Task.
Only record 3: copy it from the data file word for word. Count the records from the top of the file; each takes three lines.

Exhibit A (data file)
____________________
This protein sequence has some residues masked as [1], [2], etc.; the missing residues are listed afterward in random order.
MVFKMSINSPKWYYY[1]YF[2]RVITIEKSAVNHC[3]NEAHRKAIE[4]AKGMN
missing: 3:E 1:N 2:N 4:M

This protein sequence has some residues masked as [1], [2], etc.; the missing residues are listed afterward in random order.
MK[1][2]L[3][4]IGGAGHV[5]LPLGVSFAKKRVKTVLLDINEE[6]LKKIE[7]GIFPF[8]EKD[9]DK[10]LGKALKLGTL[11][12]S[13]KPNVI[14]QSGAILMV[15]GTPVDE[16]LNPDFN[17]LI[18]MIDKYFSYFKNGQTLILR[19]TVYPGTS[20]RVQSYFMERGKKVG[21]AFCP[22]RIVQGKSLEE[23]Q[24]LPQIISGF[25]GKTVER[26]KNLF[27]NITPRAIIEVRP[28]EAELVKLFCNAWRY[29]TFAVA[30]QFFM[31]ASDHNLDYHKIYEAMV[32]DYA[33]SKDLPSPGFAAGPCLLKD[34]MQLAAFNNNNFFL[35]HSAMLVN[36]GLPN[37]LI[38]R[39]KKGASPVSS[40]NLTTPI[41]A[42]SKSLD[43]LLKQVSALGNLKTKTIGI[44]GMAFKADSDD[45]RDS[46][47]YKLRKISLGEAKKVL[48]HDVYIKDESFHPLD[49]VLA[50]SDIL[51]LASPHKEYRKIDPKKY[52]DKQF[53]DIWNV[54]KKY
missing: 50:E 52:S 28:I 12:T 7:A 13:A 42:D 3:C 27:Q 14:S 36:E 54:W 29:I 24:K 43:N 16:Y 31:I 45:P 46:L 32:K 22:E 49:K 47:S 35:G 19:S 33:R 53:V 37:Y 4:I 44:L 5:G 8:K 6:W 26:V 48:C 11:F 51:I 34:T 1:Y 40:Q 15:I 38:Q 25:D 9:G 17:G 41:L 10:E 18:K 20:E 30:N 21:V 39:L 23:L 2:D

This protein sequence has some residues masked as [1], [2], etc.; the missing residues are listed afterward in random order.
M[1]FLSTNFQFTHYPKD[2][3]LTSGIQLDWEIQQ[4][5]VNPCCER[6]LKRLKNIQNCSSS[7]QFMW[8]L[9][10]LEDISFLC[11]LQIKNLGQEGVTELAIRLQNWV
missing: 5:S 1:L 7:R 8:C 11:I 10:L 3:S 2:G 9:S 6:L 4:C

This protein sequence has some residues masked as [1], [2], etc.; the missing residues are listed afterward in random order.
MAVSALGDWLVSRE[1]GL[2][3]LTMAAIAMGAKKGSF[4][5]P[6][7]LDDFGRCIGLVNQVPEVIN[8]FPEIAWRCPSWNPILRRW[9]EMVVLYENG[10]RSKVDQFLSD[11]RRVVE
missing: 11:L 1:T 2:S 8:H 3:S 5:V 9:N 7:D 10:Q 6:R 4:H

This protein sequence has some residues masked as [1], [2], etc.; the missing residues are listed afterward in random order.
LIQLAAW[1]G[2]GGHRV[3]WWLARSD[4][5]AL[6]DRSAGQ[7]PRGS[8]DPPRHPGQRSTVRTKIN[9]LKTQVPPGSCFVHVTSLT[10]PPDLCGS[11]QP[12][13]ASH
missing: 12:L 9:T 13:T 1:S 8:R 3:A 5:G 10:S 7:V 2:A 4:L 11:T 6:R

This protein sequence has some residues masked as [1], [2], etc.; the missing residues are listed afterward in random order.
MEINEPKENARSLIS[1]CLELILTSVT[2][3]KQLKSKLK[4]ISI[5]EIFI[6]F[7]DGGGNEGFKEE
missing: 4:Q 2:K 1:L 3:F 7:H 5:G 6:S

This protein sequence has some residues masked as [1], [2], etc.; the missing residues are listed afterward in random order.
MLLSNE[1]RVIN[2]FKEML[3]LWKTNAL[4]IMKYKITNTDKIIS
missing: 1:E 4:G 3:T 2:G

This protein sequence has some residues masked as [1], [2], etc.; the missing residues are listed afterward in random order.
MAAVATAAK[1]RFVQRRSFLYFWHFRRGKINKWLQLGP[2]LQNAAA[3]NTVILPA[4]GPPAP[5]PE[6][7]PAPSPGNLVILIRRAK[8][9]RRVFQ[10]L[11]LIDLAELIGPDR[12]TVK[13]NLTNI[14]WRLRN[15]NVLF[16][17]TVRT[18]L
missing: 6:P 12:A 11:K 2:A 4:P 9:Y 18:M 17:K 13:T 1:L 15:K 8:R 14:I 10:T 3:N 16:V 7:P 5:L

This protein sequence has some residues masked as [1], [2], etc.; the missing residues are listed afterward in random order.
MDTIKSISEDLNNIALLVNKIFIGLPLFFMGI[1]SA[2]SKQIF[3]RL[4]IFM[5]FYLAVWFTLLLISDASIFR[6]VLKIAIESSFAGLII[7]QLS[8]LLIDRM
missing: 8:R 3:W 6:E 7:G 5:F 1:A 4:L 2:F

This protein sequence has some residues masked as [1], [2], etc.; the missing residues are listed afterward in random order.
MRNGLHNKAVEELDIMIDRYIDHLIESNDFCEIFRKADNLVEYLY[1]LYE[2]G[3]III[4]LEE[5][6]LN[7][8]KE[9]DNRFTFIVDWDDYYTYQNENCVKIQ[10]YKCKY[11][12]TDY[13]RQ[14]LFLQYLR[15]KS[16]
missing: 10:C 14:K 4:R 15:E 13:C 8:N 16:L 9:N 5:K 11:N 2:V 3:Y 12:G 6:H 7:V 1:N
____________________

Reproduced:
This protein sequence has some residues masked as [1], [2], etc.; the missing residues are listed afterward in random order.
M[1]FLSTNFQFTHYPKD[2][3]LTSGIQLDWEIQQ[4][5]VNPCCER[6]LKRLKNIQNCSSS[7]QFMW[8]L[9][10]LEDISFLC[11]LQIKNLGQEGVTELAIRLQNWV
missing: 5:S 1:L 7:R 8:C 11:I 10:L 3:S 2:G 9:S 6:L 4:C